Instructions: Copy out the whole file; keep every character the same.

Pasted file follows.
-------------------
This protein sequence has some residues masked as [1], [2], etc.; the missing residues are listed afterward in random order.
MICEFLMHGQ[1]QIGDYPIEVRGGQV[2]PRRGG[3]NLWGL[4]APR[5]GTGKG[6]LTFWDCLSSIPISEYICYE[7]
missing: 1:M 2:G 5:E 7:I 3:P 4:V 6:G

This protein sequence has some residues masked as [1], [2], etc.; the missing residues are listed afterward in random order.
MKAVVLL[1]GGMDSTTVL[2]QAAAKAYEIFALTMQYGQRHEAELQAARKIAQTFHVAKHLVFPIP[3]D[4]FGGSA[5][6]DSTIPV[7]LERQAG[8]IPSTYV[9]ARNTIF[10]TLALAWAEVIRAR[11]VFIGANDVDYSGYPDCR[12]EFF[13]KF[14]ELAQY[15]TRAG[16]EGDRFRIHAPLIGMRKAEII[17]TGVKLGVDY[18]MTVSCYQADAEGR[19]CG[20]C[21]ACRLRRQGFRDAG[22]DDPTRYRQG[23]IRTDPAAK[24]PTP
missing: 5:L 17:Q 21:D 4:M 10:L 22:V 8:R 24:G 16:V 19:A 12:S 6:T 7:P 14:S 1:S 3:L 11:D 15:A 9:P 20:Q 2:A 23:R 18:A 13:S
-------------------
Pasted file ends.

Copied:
This protein sequence has some residues masked as [1], [2], etc.; the missing residues are listed afterward in random order.
MICEFLMHGQ[1]QIGDYPIEVRGGQV[2]PRRGG[3]NLWGL[4]APR[5]GTGKG[6]LTFWDCLSSIPISEYICYE[7]
missing: 1:M 2:G 5:E 7:I 3:P 4:V 6:G

This protein sequence has some residues masked as [1], [2], etc.; the missing residues are listed afterward in random order.
MKAVVLL[1]GGMDSTTVL[2]QAAAKAYEIFALTMQYGQRHEAELQAARKIAQTFHVAKHLVFPIP[3]D[4]FGGSA[5][6]DSTIPV[7]LERQAG[8]IPSTYV[9]ARNTIF[10]TLALAWAEVIRAR[11]VFIGANDVDYSGYPDCR[12]EFF[13]KF[14]ELAQY[15]TRAG[16]EGDRFRIHAPLIGMRKAEII[17]TGVKLGVDY[18]MTVSCYQADAEGR[19]CG[20]C[21]ACRLRRQGFRDAG[22]DDPTRYRQG[23]IRTDPAAK[24]PTP
missing: 5:L 17:Q 21:D 4:M 10:L 22:V 8:R 24:G 16:V 19:A 12:S 6:T 7:P 14:S 1:S 3:L 11:D 15:A 9:P 20:Q 2:A 23:R 18:A 13:S